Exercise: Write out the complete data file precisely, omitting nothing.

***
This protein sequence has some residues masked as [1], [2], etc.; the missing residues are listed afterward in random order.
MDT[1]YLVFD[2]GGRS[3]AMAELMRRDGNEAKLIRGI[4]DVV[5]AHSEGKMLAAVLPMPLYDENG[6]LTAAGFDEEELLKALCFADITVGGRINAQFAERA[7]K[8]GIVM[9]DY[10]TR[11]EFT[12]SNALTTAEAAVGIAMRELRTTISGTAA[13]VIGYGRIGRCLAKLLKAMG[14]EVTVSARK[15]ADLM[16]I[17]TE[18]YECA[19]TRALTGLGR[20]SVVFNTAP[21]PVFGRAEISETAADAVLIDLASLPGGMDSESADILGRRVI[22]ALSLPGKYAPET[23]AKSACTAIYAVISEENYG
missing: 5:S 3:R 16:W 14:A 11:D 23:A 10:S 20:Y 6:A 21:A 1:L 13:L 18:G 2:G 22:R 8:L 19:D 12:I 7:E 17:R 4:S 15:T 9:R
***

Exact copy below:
This protein sequence has some residues masked as [1], [2], etc.; the missing residues are listed afterward in random order.
MDT[1]YLVFD[2]GGRS[3]AMAELMRRDGNEAKLIRGI[4]DVV[5]AHSEGKMLAAVLPMPLYDENG[6]LTAAGFDEEELLKALCFADITVGGRINAQFAERA[7]K[8]GIVM[9]DY[10]TR[11]EFT[12]SNALTTAEAAVGIAMRELRTTISGTAA[13]VIGYGRIGRCLAKLLKAMG[14]EVTVSARK[15]ADLM[16]I[17]TE[18]YECA[19]TRALTGLGR[20]SVVFNTAP[21]PVFGRAEISETAADAVLIDLASLPGGMDSESADILGRRVI[22]ALSLPGKYAPET[23]AKSACTAIYAVISEENYG
missing: 5:S 3:R 16:W 14:A 11:D 23:A 10:S 20:Y 6:A 21:A 1:L 13:L 18:G 2:G 22:R 8:L 19:D 12:I 7:E 17:R 4:S 15:T 9:R